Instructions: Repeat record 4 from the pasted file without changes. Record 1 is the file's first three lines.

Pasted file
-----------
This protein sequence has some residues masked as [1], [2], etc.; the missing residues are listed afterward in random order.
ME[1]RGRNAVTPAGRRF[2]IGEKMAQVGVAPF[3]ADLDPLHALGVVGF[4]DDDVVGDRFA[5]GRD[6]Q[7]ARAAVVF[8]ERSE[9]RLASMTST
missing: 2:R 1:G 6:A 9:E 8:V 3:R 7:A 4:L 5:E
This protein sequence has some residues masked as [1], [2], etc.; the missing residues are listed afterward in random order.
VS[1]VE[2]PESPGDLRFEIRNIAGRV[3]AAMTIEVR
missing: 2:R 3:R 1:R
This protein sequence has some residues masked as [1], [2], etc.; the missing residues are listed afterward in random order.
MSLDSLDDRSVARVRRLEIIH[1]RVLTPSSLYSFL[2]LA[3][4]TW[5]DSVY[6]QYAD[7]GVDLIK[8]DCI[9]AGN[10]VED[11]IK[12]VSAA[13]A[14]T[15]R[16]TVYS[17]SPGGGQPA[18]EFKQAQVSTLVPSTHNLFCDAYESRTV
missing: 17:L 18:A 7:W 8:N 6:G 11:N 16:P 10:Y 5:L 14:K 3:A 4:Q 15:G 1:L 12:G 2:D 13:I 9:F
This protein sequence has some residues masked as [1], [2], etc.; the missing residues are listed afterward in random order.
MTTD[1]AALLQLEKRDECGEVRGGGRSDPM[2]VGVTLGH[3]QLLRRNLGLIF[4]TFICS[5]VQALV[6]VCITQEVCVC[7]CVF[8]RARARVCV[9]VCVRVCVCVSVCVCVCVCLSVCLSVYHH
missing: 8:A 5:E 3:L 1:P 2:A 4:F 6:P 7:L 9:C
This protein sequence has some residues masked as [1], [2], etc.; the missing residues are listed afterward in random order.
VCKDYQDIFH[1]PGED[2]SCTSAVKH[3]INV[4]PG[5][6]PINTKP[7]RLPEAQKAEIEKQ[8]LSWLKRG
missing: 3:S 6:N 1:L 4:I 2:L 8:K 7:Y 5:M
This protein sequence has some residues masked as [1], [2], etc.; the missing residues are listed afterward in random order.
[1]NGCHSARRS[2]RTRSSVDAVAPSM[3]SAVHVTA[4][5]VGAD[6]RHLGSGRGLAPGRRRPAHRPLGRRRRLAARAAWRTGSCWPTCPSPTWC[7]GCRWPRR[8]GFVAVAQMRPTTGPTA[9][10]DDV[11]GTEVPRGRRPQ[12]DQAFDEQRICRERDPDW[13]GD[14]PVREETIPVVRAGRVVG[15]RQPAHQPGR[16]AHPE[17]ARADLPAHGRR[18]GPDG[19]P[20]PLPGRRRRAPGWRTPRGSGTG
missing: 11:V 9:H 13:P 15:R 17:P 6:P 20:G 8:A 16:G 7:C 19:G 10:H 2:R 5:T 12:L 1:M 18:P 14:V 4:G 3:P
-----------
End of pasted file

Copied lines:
This protein sequence has some residues masked as [1], [2], etc.; the missing residues are listed afterward in random order.
MTTD[1]AALLQLEKRDECGEVRGGGRSDPM[2]VGVTLGH[3]QLLRRNLGLIF[4]TFICS[5]VQALV[6]VCITQEVCVC[7]CVF[8]RARARVCV[9]VCVRVCVCVSVCVCVCVCLSVCLSVYHH
missing: 8:A 5:E 3:L 1:P 2:A 4:F 6:P 7:L 9:C